Global health governance: a conceptual review
In today’s world of increased health risks to all populations there are a growing number of national health policy outcomes that can no longer be assured through domestic action alone. The need for collective action by governments, business and civil society to better manage these risks is leading us to look for new rules and stronger institutions and better practices at the local, national and global levels. Part of the increasing health risk and the lack of an adequate local, national and global response is caused by factors outside the health sector-trade and investment policies; debt burden and international development assistance. There is an acute need for public health interests to be placed higher on these agendas to protect and promote people’s health. The current system of international health governance (IHG) does not meet these needs, indeed, it has been shown to include a number of gaps and shortcomings. In light of these shortcomings and the need for collective, rule-based actions, rather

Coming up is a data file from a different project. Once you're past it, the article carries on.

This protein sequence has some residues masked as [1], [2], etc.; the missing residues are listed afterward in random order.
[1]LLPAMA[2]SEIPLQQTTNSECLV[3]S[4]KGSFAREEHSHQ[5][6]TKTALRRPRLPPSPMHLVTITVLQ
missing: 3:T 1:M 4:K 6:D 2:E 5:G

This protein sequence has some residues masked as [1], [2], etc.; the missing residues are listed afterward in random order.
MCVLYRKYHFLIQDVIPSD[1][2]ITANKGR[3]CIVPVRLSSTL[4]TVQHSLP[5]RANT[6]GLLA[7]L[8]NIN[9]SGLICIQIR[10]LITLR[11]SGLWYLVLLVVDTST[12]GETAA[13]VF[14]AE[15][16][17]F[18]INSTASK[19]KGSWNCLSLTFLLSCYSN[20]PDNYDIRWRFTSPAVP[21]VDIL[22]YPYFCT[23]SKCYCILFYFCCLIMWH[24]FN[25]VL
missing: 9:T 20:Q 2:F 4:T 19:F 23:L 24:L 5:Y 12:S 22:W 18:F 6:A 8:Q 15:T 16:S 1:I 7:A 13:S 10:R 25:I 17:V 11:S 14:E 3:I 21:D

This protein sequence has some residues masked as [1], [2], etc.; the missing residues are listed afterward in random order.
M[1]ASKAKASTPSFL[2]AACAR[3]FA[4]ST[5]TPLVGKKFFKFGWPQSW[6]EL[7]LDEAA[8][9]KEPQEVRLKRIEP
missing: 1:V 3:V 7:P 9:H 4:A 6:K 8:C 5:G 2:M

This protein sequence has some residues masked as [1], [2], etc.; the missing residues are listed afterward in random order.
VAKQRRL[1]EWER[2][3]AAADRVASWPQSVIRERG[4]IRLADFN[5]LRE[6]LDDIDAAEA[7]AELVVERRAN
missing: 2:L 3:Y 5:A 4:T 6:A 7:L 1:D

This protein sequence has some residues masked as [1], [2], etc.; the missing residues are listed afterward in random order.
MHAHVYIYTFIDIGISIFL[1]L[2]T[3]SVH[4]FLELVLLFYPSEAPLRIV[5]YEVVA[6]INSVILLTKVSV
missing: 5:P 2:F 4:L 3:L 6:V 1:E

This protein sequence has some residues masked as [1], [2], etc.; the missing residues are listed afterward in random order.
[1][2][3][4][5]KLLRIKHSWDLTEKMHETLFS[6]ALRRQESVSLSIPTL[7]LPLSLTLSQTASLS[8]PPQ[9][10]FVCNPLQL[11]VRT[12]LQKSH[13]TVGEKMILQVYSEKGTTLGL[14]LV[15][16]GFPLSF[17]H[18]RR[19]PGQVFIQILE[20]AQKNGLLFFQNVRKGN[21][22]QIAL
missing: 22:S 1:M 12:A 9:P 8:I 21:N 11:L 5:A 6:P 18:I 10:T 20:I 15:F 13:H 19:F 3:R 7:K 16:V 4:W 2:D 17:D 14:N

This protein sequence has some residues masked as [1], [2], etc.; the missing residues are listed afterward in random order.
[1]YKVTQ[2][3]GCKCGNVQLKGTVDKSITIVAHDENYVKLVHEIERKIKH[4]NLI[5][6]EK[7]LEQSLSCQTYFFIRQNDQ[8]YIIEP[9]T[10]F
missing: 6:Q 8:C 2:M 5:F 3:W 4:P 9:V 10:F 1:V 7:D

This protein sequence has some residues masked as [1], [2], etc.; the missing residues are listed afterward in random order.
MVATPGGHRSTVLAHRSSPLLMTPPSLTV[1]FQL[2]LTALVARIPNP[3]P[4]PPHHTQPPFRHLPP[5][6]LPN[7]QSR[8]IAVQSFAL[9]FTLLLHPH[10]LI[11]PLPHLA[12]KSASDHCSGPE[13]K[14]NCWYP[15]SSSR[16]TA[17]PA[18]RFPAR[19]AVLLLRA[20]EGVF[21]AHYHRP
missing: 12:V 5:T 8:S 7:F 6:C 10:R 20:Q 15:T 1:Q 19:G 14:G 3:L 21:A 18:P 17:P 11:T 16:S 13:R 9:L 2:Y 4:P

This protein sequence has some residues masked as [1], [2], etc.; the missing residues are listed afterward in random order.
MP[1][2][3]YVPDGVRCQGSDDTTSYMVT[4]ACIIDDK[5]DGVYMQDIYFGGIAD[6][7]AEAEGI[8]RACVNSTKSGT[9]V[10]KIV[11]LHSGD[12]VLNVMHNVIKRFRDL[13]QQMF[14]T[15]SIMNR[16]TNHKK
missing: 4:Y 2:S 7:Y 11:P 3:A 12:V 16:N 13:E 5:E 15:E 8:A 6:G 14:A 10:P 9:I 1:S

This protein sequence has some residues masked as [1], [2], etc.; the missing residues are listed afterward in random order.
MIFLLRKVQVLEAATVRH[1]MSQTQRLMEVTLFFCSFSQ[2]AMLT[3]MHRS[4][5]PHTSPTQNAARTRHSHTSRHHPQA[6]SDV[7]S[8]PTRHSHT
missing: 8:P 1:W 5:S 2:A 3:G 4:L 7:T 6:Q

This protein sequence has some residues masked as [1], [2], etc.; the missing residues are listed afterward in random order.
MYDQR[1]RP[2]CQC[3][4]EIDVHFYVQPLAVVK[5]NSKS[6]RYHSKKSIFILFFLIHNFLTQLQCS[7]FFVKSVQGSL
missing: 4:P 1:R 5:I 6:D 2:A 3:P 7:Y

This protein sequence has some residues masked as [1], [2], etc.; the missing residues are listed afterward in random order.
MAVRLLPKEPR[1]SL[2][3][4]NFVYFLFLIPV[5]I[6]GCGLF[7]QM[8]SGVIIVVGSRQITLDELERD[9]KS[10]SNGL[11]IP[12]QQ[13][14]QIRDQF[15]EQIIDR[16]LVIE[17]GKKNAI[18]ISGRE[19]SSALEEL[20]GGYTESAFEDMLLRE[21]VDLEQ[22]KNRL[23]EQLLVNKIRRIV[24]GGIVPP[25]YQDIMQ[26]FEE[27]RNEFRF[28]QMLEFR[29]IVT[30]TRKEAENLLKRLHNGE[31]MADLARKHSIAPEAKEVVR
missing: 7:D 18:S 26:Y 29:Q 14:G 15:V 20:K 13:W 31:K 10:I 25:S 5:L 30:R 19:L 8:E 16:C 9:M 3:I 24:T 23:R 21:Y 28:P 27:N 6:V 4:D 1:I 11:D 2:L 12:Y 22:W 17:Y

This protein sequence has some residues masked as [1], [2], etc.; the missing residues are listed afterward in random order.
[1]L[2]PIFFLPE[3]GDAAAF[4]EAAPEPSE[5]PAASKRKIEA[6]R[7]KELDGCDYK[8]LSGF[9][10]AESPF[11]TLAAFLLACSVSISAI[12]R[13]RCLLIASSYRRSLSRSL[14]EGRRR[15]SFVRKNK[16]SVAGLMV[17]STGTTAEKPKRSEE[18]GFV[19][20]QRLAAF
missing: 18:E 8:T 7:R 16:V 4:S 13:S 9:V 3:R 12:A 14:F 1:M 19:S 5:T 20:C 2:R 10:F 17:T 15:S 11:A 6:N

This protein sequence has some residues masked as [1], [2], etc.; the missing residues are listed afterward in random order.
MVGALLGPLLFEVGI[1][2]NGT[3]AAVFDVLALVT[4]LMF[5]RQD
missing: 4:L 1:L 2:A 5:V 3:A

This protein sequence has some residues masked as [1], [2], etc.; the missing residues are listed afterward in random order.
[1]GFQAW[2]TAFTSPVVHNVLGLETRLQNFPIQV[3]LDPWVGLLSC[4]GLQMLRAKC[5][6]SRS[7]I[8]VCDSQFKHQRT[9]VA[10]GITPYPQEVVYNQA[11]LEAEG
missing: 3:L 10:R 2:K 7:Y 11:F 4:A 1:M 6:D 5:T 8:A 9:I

than un-sanctioned unilateralism, the idea of global health governance (GHG) has become a keen topic of interest and debate in the field of international health.